Legislative Assembly for the ACT: 2008 Week 04 Hansard (Tuesday, 8 April 2008) . . Page.. 1070 ..
This was reported some time later in Canberra, but I saw these reports some weeks ago.
I have already said that I am against the creation of human embryos solely for the purposes of scientific research and destruction. I certainly extend this principle to the creation of any embryo that is in part human—that is, any embryo that contains human DNA. Even if one were to disagree with this objection, I do not think that the mere inconvenience and expense of using human eggs is a sufficient reason to create these kinds of hybrid embryos.
We are talking about a radical shift in the ethical principles that apply to scientific research; we are starting down a road that is radically different from the one we have been on to date. Again, once we allow the creation of human or part-human embryos for the purposes of research, there is no principle that would prevent us from extending the gestation of such embryos. As Mrs Dunne has pointed out, the arbitrary line we have drawn could easily be amended and ultimately would go altogether.
I have heard objections about Frankenstein creations of human-animal hybrids; I have heard others laugh off these objections as a pure fantasy. But if the creation of a human-animal hybrid embryo is acceptable, and the gestation of the embryo for 14 days is acceptable, then what on earth is the principle that will stop us from extending that gestation to 16 days, 21 days, 30 days or whatever?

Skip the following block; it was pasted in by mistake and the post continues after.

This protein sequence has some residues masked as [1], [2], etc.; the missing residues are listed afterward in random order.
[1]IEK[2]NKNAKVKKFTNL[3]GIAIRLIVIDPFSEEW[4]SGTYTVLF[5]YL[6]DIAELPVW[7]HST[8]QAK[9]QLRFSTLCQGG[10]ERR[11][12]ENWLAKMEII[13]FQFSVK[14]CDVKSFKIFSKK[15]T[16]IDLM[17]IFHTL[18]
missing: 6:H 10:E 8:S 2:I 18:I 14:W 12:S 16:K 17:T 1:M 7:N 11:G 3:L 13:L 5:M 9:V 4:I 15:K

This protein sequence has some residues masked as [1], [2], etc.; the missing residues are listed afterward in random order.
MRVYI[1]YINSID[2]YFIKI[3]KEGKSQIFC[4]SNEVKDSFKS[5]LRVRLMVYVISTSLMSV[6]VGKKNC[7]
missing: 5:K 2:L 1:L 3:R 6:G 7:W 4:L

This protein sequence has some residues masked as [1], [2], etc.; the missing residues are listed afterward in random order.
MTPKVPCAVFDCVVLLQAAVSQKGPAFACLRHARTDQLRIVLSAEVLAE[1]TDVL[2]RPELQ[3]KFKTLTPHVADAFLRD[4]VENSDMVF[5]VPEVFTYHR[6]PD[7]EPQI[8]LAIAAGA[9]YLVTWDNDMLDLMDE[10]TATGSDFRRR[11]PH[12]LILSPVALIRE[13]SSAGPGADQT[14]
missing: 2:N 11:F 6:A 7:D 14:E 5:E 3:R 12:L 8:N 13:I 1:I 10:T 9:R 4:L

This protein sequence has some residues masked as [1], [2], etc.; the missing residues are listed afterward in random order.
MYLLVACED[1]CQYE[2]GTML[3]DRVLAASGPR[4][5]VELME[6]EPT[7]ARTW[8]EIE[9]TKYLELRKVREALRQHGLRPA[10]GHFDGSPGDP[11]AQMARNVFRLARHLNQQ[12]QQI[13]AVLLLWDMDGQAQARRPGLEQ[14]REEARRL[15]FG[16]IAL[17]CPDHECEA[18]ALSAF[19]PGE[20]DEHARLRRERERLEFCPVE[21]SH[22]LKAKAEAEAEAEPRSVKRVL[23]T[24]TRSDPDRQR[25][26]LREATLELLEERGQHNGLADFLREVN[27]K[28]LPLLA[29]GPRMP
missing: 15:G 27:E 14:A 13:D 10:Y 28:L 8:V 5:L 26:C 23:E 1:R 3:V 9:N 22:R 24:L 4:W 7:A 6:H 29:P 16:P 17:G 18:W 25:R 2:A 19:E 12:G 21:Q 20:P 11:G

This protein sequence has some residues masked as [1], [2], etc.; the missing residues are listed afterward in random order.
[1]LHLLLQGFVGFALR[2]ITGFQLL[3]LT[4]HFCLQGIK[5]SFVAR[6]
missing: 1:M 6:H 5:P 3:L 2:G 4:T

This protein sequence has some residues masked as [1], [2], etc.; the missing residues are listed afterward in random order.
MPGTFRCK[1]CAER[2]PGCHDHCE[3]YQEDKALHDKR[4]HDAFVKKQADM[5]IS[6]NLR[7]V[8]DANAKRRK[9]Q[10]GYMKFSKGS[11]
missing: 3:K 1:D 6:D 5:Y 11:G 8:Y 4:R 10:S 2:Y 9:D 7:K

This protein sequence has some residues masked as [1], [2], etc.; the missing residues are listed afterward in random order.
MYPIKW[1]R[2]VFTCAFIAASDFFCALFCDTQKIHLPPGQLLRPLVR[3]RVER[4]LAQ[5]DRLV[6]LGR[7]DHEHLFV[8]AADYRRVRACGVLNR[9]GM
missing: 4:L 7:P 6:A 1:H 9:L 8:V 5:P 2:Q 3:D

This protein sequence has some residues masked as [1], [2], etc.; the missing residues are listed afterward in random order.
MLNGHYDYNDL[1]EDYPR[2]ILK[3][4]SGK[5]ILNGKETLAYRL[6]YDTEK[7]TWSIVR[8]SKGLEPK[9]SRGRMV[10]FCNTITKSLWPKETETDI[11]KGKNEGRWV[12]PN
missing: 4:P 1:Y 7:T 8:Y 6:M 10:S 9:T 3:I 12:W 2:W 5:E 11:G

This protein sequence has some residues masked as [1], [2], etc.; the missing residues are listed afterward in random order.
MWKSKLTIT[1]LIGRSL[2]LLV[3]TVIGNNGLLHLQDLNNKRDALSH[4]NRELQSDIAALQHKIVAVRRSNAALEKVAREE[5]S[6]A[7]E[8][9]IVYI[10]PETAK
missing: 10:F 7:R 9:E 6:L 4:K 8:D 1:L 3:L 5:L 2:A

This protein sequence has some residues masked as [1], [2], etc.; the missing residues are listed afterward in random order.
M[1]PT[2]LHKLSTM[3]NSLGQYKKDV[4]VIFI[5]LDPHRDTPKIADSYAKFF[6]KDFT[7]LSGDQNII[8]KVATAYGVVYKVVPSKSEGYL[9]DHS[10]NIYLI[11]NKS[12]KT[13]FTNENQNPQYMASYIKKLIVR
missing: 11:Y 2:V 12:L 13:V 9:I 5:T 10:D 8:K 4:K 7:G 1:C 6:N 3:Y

Once we accept a particular ethical principle, that principle will march inevitably towards its logical conclusion regardless of the ad hoc assurances of the moment. That is the underlying concern I expressed the other day when we were discussing this bill, and it continues to remain my deeply held concern. It is certainly a concern expressed by many people within the Canberra community. For that reason, I will be supporting Mrs Dunne’s amendments. I hope that this will head off one of the other scenarios under this legislation.
DR FOSKEY (Molonglo) (11.11): I am not going to support the amendment, because I think that this concern is dealt with in the legislation. I want to take the opportunity to respond to Mrs Dunne’s recollection that I said something the other day which indicated or implied support for it because it might reduce the need to experiment on animals. After checking back, I want to say that what I actually said was in regard to the use of stem cell research which has a great potential to reduce the need to experiment on animals and to use embryonic research as well.
As for hybrids, I want to leave them in mythology and art; I think they have a very important place in those disciplines. At the same time, I am aware that there is a certain fascination in human literature and human art about these kinds of creations. I hope that they do not make their way into science; I believe that we should make every effort to ensure that they do not. I foreshadow that I will be moving an amendment for a sunset clause. I believe that will allow us to continue to examine these concerns.
I think that this debate today is an indication that the more we know the less we know. The science is developing in leaps and bounds, and we always need to be on top of